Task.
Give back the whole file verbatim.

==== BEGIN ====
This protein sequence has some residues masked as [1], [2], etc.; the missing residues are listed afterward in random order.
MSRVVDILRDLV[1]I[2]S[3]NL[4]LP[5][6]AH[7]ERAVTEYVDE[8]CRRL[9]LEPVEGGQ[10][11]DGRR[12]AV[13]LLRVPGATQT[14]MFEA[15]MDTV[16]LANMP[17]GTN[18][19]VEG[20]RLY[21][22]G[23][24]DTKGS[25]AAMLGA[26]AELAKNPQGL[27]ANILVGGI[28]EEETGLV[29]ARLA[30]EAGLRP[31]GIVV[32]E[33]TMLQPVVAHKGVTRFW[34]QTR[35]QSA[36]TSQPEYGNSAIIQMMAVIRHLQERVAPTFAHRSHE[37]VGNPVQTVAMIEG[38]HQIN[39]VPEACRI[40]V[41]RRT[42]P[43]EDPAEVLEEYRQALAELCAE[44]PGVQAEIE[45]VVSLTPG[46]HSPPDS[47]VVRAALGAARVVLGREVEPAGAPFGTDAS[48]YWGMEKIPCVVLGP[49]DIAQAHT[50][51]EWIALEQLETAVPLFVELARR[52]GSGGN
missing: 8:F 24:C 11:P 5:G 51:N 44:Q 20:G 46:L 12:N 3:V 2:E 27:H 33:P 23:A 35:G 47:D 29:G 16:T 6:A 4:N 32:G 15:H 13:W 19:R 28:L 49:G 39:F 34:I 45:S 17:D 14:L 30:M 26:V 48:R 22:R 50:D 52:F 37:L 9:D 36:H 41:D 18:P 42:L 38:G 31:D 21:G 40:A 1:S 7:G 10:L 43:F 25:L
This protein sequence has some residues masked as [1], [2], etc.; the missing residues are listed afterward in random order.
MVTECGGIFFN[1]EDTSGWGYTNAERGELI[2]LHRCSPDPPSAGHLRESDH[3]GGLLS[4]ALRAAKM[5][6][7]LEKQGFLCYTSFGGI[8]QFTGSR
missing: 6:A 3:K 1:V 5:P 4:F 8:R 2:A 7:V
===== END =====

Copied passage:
This protein sequence has some residues masked as [1], [2], etc.; the missing residues are listed afterward in random order.
MSRVVDILRDLV[1]I[2]S[3]NL[4]LP[5][6]AH[7]ERAVTEYVDE[8]CRRL[9]LEPVEGGQ[10][11]DGRR[12]AV[13]LLRVPGATQT[14]MFEA[15]MDTV[16]LANMP[17]GTN[18][19]VEG[20]RLY[21][22]G[23][24]DTKGS[25]AAMLGA[26]AELAKNPQGL[27]ANILVGGI[28]EEETGLV[29]ARLA[30]EAGLRP[31]GIVV[32]E[33]TMLQPVVAHKGVTRFW[34]QTR[35]QSA[36]TSQPEYGNSAIIQMMAVIRHLQERVAPTFAHRSHE[37]VGNPVQTVAMIEG[38]HQIN[39]VPEACRI[40]V[41]RRT[42]P[43]EDPAEVLEEYRQALAELCAE[44]PGVQAEIE[45]VVSLTPG[46]HSPPDS[47]VVRAALGAARVVLGREVEPAGAPFGTDAS[48]YWGMEKIPCVVLGP[49]DIAQAHT[50][51]EWIALEQLETAVPLFVELARR[52]GSGGN
missing: 8:F 24:C 11:P 5:G 51:N 44:Q 20:G 46:L 12:N 3:V 2:E 27:H 33:P 23:A 35:G 47:D 29:G 16:T 6:A 4:N 32:G 15:H 13:W 19:R 28:L 49:G 39:F 34:I 45:S 17:D 14:L 30:M 26:V 48:R 22:R 50:D 52:F 37:L 9:D 36:H 41:D 18:P 42:L 38:G 31:D 21:G 40:A 1:S 7:G 10:L 43:F 25:L
This protein sequence has some residues masked as [1], [2], etc.; the missing residues are listed afterward in random order.
MVTECGGIFFN[1]EDTSGWGYTNAERGELI[2]LHRCSPDPPSAGHLRESDH[3]GGLLS[4]ALRAAKM[5][6][7]LEKQGFLCYTSFGGI[8]QFTGSR
missing: 6:A 3:K 1:V 5:P 4:F 8:R 2:A 7:V